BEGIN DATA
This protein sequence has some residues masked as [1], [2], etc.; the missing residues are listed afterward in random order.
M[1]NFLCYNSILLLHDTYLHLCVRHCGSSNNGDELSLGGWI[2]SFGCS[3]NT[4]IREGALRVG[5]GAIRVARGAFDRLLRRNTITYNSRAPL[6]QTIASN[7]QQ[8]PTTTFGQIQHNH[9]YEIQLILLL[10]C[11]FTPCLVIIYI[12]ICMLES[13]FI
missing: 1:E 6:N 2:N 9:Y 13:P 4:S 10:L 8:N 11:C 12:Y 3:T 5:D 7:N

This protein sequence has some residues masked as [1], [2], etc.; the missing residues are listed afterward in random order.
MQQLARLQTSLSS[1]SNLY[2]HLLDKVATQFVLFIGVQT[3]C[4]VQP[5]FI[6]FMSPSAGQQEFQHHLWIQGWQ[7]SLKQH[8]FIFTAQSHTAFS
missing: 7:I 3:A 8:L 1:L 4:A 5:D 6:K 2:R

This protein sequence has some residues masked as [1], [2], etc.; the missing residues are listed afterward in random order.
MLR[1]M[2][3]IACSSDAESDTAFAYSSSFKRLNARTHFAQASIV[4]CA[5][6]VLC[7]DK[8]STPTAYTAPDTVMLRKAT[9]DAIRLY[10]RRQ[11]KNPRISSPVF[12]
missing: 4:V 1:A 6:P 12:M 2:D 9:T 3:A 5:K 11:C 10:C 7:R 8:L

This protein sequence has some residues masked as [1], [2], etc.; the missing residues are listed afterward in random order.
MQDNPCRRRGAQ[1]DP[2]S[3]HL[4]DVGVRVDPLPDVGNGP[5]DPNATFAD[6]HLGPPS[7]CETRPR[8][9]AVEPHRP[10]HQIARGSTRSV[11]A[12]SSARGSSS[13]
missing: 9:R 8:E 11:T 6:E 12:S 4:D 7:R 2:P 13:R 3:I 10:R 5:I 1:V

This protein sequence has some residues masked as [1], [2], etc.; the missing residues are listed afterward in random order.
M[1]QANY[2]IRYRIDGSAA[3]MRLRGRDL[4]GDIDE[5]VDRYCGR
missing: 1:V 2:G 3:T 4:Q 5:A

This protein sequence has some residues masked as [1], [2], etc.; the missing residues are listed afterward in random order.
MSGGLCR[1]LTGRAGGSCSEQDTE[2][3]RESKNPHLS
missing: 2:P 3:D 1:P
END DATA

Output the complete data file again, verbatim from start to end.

This protein sequence has some residues masked as [1], [2], etc.; the missing residues are listed afterward in random order.
M[1]NFLCYNSILLLHDTYLHLCVRHCGSSNNGDELSLGGWI[2]SFGCS[3]NT[4]IREGALRVG[5]GAIRVARGAFDRLLRRNTITYNSRAPL[6]QTIASN[7]QQ[8]PTTTFGQIQHNH[9]YEIQLILLL[10]C[11]FTPCLVIIYI[12]ICMLES[13]FI
missing: 1:E 6:N 2:N 9:Y 13:P 4:S 10:L 8:N 11:C 12:Y 3:T 5:D 7:N

This protein sequence has some residues masked as [1], [2], etc.; the missing residues are listed afterward in random order.
MQQLARLQTSLSS[1]SNLY[2]HLLDKVATQFVLFIGVQT[3]C[4]VQP[5]FI[6]FMSPSAGQQEFQHHLWIQGWQ[7]SLKQH[8]FIFTAQSHTAFS
missing: 7:I 3:A 8:L 1:L 4:A 5:D 6:K 2:R

This protein sequence has some residues masked as [1], [2], etc.; the missing residues are listed afterward in random order.
MLR[1]M[2][3]IACSSDAESDTAFAYSSSFKRLNARTHFAQASIV[4]CA[5][6]VLC[7]DK[8]STPTAYTAPDTVMLRKAT[9]DAIRLY[10]RRQ[11]KNPRISSPVF[12]
missing: 4:V 1:A 6:P 12:M 2:D 9:T 3:A 5:K 11:C 10:C 7:R 8:L

This protein sequence has some residues masked as [1], [2], etc.; the missing residues are listed afterward in random order.
MQDNPCRRRGAQ[1]DP[2]S[3]HL[4]DVGVRVDPLPDVGNGP[5]DPNATFAD[6]HLGPPS[7]CETRPR[8][9]AVEPHRP[10]HQIARGSTRSV[11]A[12]SSARGSSS[13]
missing: 9:R 8:E 11:T 6:E 12:S 4:D 7:R 2:P 13:R 3:I 10:R 5:I 1:V

This protein sequence has some residues masked as [1], [2], etc.; the missing residues are listed afterward in random order.
M[1]QANY[2]IRYRIDGSAA[3]MRLRGRDL[4]GDIDE[5]VDRYCGR
missing: 1:V 2:G 3:T 4:Q 5:A

This protein sequence has some residues masked as [1], [2], etc.; the missing residues are listed afterward in random order.
MSGGLCR[1]LTGRAGGSCSEQDTE[2][3]RESKNPHLS
missing: 2:P 3:D 1:P